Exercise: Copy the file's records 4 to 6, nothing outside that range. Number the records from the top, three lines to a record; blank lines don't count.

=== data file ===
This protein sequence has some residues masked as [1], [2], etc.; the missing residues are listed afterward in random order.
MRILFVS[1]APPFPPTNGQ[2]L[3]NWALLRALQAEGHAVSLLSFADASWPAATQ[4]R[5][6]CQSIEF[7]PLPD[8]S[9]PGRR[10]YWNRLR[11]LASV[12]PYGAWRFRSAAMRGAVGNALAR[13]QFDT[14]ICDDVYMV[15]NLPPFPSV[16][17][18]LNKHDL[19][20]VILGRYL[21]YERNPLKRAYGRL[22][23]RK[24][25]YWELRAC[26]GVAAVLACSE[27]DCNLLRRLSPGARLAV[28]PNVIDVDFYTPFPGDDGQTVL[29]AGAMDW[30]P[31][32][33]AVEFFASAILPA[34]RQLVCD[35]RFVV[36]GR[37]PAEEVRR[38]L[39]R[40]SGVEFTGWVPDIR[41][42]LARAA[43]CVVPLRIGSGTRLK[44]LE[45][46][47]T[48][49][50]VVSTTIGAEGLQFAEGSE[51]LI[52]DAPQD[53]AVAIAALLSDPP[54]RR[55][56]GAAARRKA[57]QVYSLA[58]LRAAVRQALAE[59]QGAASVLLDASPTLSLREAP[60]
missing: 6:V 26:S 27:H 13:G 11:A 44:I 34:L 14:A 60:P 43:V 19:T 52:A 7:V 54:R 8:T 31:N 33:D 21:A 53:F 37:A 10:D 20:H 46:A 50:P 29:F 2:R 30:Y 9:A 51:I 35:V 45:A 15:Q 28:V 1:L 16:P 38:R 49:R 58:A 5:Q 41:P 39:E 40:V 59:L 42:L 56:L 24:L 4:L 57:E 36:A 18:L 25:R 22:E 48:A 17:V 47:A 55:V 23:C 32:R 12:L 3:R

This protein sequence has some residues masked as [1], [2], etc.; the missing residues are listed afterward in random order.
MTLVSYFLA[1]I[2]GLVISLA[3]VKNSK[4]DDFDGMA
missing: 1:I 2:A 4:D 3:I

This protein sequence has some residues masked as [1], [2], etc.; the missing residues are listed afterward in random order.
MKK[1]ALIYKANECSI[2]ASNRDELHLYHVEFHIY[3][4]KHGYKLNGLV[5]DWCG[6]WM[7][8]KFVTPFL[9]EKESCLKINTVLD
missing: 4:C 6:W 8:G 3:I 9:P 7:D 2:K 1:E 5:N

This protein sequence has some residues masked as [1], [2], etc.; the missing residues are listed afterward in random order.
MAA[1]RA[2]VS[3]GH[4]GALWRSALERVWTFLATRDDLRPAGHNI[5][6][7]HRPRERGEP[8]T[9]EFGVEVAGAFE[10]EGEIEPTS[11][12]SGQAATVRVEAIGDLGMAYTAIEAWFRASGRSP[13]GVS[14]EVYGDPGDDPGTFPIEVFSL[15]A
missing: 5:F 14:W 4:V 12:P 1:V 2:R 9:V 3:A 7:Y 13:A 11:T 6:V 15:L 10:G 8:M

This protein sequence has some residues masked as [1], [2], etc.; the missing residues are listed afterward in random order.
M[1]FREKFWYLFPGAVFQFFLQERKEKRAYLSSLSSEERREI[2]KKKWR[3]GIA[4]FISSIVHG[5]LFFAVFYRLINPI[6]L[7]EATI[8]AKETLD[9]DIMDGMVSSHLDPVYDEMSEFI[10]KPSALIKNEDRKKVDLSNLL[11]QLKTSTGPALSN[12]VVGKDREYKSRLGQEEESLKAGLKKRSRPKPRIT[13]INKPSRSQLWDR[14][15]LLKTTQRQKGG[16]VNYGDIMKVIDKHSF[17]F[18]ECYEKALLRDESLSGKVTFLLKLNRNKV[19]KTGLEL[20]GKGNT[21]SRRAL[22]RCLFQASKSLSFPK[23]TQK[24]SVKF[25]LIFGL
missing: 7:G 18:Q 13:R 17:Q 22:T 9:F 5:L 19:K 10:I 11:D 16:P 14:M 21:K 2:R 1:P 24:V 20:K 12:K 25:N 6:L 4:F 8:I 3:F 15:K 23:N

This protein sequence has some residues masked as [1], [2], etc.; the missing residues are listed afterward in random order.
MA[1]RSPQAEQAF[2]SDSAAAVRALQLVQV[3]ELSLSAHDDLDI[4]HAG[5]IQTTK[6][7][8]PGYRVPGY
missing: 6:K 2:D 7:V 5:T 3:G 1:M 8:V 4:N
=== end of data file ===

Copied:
This protein sequence has some residues masked as [1], [2], etc.; the missing residues are listed afterward in random order.
MAA[1]RA[2]VS[3]GH[4]GALWRSALERVWTFLATRDDLRPAGHNI[5][6][7]HRPRERGEP[8]T[9]EFGVEVAGAFE[10]EGEIEPTS[11][12]SGQAATVRVEAIGDLGMAYTAIEAWFRASGRSP[13]GVS[14]EVYGDPGDDPGTFPIEVFSL[15]A
missing: 5:F 14:W 4:V 12:P 1:V 2:R 9:V 3:A 7:Y 13:A 11:T 6:V 15:L 10:G 8:M

This protein sequence has some residues masked as [1], [2], etc.; the missing residues are listed afterward in random order.
M[1]FREKFWYLFPGAVFQFFLQERKEKRAYLSSLSSEERREI[2]KKKWR[3]GIA[4]FISSIVHG[5]LFFAVFYRLINPI[6]L[7]EATI[8]AKETLD[9]DIMDGMVSSHLDPVYDEMSEFI[10]KPSALIKNEDRKKVDLSNLL[11]QLKTSTGPALSN[12]VVGKDREYKSRLGQEEESLKAGLKKRSRPKPRIT[13]INKPSRSQLWDR[14][15]LLKTTQRQKGG[16]VNYGDIMKVIDKHSF[17]F[18]ECYEKALLRDESLSGKVTFLLKLNRNKV[19]KTGLEL[20]GKGNT[21]SRRAL[22]RCLFQASKSLSFPK[23]TQK[24]SVKF[25]LIFGL
missing: 7:G 18:Q 13:R 17:Q 22:T 9:F 5:L 19:K 10:I 11:D 16:P 14:M 21:K 2:R 1:P 24:V 20:K 12:K 25:N 6:L 4:F 8:I 3:F 15:K 23:N

This protein sequence has some residues masked as [1], [2], etc.; the missing residues are listed afterward in random order.
MA[1]RSPQAEQAF[2]SDSAAAVRALQLVQV[3]ELSLSAHDDLDI[4]HAG[5]IQTTK[6][7][8]PGYRVPGY
missing: 6:K 2:D 7:V 5:T 3:G 1:M 8:V 4:N